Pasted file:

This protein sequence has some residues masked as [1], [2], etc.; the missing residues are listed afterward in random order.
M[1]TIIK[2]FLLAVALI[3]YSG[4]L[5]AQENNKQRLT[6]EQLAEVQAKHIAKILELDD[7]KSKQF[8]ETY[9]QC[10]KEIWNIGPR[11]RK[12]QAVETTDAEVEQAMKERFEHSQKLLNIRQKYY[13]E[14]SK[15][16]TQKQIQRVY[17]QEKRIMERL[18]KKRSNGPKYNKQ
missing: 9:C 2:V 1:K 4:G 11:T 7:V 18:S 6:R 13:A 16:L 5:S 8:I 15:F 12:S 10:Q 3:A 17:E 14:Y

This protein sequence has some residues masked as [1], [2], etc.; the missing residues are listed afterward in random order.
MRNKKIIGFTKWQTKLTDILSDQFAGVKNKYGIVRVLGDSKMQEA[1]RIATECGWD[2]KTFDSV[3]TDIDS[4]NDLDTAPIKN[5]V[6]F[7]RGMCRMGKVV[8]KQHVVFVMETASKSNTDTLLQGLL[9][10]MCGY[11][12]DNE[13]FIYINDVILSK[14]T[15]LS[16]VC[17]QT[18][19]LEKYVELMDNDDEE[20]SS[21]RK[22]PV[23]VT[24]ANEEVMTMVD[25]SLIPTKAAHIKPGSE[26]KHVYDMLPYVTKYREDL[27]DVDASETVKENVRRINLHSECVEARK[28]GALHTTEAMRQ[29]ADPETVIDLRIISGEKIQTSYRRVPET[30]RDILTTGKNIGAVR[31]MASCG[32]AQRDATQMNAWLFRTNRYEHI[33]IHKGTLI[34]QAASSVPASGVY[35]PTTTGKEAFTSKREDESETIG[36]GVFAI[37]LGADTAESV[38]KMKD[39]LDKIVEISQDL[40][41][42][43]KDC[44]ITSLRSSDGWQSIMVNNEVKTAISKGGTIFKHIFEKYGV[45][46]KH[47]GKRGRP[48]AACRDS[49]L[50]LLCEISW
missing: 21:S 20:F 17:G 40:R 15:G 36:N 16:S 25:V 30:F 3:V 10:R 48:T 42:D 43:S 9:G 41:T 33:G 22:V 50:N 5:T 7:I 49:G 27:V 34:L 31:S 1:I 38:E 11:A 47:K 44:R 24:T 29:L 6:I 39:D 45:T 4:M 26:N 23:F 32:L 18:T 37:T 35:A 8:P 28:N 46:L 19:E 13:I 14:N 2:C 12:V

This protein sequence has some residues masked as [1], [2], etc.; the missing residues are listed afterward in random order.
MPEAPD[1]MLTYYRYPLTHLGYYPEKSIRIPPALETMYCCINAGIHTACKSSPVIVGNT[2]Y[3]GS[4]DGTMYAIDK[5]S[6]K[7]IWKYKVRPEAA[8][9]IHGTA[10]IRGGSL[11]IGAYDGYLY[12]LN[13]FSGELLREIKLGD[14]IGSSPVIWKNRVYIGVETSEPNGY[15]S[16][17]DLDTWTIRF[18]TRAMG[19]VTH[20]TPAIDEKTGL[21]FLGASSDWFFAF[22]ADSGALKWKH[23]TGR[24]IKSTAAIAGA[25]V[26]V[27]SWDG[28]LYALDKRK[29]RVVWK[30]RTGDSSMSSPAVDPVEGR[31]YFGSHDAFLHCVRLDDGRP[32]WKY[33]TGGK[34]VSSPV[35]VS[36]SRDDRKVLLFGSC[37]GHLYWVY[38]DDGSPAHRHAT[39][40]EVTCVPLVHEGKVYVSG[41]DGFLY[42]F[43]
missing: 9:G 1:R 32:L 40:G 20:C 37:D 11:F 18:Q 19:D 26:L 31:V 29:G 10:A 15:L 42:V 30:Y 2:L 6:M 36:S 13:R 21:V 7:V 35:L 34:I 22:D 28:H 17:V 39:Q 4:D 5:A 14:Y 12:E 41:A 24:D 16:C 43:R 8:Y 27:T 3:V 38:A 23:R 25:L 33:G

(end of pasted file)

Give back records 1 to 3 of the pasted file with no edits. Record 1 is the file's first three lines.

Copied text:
This protein sequence has some residues masked as [1], [2], etc.; the missing residues are listed afterward in random order.
M[1]TIIK[2]FLLAVALI[3]YSG[4]L[5]AQENNKQRLT[6]EQLAEVQAKHIAKILELDD[7]KSKQF[8]ETY[9]QC[10]KEIWNIGPR[11]RK[12]QAVETTDAEVEQAMKERFEHSQKLLNIRQKYY[13]E[14]SK[15][16]TQKQIQRVY[17]QEKRIMERL[18]KKRSNGPKYNKQ
missing: 9:C 2:V 1:K 4:G 11:T 7:V 18:S 6:R 13:A 16:L 5:S 8:I 15:F 12:S 10:Q 3:A 17:E 14:Y

This protein sequence has some residues masked as [1], [2], etc.; the missing residues are listed afterward in random order.
MRNKKIIGFTKWQTKLTDILSDQFAGVKNKYGIVRVLGDSKMQEA[1]RIATECGWD[2]KTFDSV[3]TDIDS[4]NDLDTAPIKN[5]V[6]F[7]RGMCRMGKVV[8]KQHVVFVMETASKSNTDTLLQGLL[9][10]MCGY[11][12]DNE[13]FIYINDVILSK[14]T[15]LS[16]VC[17]QT[18][19]LEKYVELMDNDDEE[20]SS[21]RK[22]PV[23]VT[24]ANEEVMTMVD[25]SLIPTKAAHIKPGSE[26]KHVYDMLPYVTKYREDL[27]DVDASETVKENVRRINLHSECVEARK[28]GALHTTEAMRQ[29]ADPETVIDLRIISGEKIQTSYRRVPET[30]RDILTTGKNIGAVR[31]MASCG[32]AQRDATQMNAWLFRTNRYEHI[33]IHKGTLI[34]QAASSVPASGVY[35]PTTTGKEAFTSKREDESETIG[36]GVFAI[37]LGADTAESV[38]KMKD[39]LDKIVEISQDL[40][41][42][43]KDC[44]ITSLRSSDGWQSIMVNNEVKTAISKGGTIFKHIFEKYGV[45][46]KH[47]GKRGRP[48]AACRDS[49]L[50]LLCEISW
missing: 21:S 20:F 17:G 40:R 15:G 36:N 16:S 25:V 30:F 3:V 10:R 48:T 42:D 43:S 9:G 41:T 33:G 22:V 50:N 5:T 7:I 49:G 27:V 34:L 31:S 1:I 38:E 11:A 47:K 44:R 24:T 29:L 6:I 39:D 45:T 4:M 26:N 23:F 32:L 18:T 37:T 35:A 8:P 28:N 46:L 19:E 13:I 14:N 2:C 12:V

This protein sequence has some residues masked as [1], [2], etc.; the missing residues are listed afterward in random order.
MPEAPD[1]MLTYYRYPLTHLGYYPEKSIRIPPALETMYCCINAGIHTACKSSPVIVGNT[2]Y[3]GS[4]DGTMYAIDK[5]S[6]K[7]IWKYKVRPEAA[8][9]IHGTA[10]IRGGSL[11]IGAYDGYLY[12]LN[13]FSGELLREIKLGD[14]IGSSPVIWKNRVYIGVETSEPNGY[15]S[16][17]DLDTWTIRF[18]TRAMG[19]VTH[20]TPAIDEKTGL[21]FLGASSDWFFAF[22]ADSGALKWKH[23]TGR[24]IKSTAAIAGA[25]V[26]V[27]SWDG[28]LYALDKRK[29]RVVWK[30]RTGDSSMSSPAVDPVEGR[31]YFGSHDAFLHCVRLDDGRP[32]WKY[33]TGGK[34]VSSPV[35]VS[36]SRDDRKVLLFGSC[37]GHLYWVY[38]DDGSPAHRHAT[39][40]EVTCVPLVHEGKVYVSG[41]DGFLY[42]F[43]
missing: 9:G 1:R 32:L 40:G 20:C 37:D 11:F 18:Q 19:D 26:L 31:V 29:G 10:A 15:L 42:V 30:Y 2:L 6:M 36:S 13:R 21:V 7:V 35:L 34:I 22:D 28:H 17:V 39:Q 4:D 5:A 14:Y 12:E 41:A 24:D 16:C 43:R 8:Y 27:T 3:V 38:A 23:R 25:L 33:G